28 Feb

Twitter Travel Tips: Building Community

When we left for our trip in June2009 Twitter had been around for a little while but it hadn’t really taken off…or at least I didn’t realize the value of it at the time. Since returning I’ve learned much more about how Twitter works and how it can be used as a traveler. I’m no expert by any means but I do think that knowing how Twitter worked would have changed how we traveled. Over the next couple of weeks I’ll share what I’ve learned so that you can put it to use in your own travels!!

Twitter is all about community; the interaction and connection of all those tweeters. It’s the community that makes that cocktail party worth dressing up for! Once you’re in the door, and have yourself a drink, you’ll start meeting new people, having conversations and connecting up all over the place!

Here are a few hints and tips to help you find your Twitter community.

Following. Following someone means that you are subscribed to that persons tweets. Everything that person tweets will show up in your Twitter timeline. It also means that person can send you Direct Messages.

Followers. These are the people that have chosen to follow you. Your tweets will show up in their Twitter timeline. You can send that person Direct Messages.

It is okay to follow people (and have them follow you) even if you don’t know them or have never met. It’s part of what Twitter is about; connecting with a broader community.

Lists. Lists are a great way to manage the people you follow. Instead of just seeing an endless stream of tweets from all of the people you follow, you can organize them into groups or ‘lists’ and then filter the tweets you see based on the grouping.

For example I have a list that contains all the travel bloggers I follow and another one for travel related companies I follow. I also have a list for lifestyle redesign tweeters and a special list I just made of new tweeters that contact me due to this series (then I can keep in close contact with them and help them along).

Finding People To Follow. You want to find people to follow so that you can see what they’re talking about and be part of the discussion; but how to find people that you might be interested in? You’ll want to look for people with common interests; or not. People who are experts in their field; or just like to talk about it a lot. Folks that share what they know; or are connected to those that do. Big conglomerates; and individuals. In short, you want to follow a wide variety of people to get the best conversation you can.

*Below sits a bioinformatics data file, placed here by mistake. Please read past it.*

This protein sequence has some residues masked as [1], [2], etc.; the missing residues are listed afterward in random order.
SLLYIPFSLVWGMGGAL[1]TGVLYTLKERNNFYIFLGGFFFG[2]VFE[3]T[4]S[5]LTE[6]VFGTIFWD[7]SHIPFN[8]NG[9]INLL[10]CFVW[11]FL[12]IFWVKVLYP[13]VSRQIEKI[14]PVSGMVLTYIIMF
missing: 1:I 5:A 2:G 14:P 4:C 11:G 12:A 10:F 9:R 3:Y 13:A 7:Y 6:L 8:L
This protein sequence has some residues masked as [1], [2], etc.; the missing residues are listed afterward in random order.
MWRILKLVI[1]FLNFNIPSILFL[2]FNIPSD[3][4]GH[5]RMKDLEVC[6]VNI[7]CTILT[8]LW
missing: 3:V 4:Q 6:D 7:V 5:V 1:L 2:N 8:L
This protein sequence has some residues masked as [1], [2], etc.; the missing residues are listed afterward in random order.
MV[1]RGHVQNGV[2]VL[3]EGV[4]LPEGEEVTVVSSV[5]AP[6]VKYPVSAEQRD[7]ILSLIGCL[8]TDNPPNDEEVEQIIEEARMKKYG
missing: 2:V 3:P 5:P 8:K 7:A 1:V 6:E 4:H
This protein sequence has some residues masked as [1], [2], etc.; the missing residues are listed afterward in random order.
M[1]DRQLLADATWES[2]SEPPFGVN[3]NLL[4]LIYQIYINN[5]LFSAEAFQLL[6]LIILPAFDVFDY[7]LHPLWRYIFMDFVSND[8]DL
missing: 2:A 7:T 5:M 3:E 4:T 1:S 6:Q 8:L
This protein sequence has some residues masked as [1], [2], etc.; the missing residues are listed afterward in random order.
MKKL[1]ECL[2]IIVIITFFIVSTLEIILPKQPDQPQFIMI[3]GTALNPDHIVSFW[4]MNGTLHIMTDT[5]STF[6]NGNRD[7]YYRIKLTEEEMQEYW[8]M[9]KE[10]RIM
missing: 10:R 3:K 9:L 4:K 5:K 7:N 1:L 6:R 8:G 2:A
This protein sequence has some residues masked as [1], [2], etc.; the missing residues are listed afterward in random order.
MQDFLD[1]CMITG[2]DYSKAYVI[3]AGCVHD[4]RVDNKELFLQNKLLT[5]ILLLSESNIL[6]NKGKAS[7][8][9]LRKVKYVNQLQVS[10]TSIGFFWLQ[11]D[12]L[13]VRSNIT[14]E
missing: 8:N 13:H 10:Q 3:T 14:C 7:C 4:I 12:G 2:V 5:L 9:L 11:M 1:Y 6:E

Here are some ways to do that:

  • Twitter | Who To Follow When you’re logged into Twitter, there is a Who To Follow link at the top of  the screen. Here, you can enter in a subject area and Twitter will recommend people for you to follow based on that subject.
  • WeFollow.com and JustTweetIt.com Both of these sites organize Twitter users into categories to help you find interesting people to follow.
  • Follow Who Others Follow If you’re interested in following someone; you like what they have to say and what they share; then look at who they follow and follow along!
  • Follow Other Peoples Lists If you look at another users profile, you can see what lists they have, what lists they are part of, and what lists they follow…all great sources of people to follow. You can either find individuals in the lists to follow or you can follow the whole list (just click the ‘Follow This List’ icon)
  • Follow #hashtags You can search for #hashtags (eg #rtw, #rtwsoon, #travel) and follow the list or find individuals within the search to follow (more on this next time where, in third party applications, you can set a column to monitor #hashtag conversations)

Conversation Remember that Twitter is all about connection and conversations. Talk to those that you follow and who are following you. The great thing about this cocktail party is that it’s not rude to interrupt; jump into a conversation, offer an opinion, ask a question…you’ll be surprised at how easy it is to meet people and how friendly people are.

Next time we’ll discuss third party applications and how they can make managing Twitter so much easier.


How are you doing in starting to use Twitter? Have you logged on and given it a shot yet? If not, there’s still time…get yourself an account, start finding some people to follow, and join in the conversation.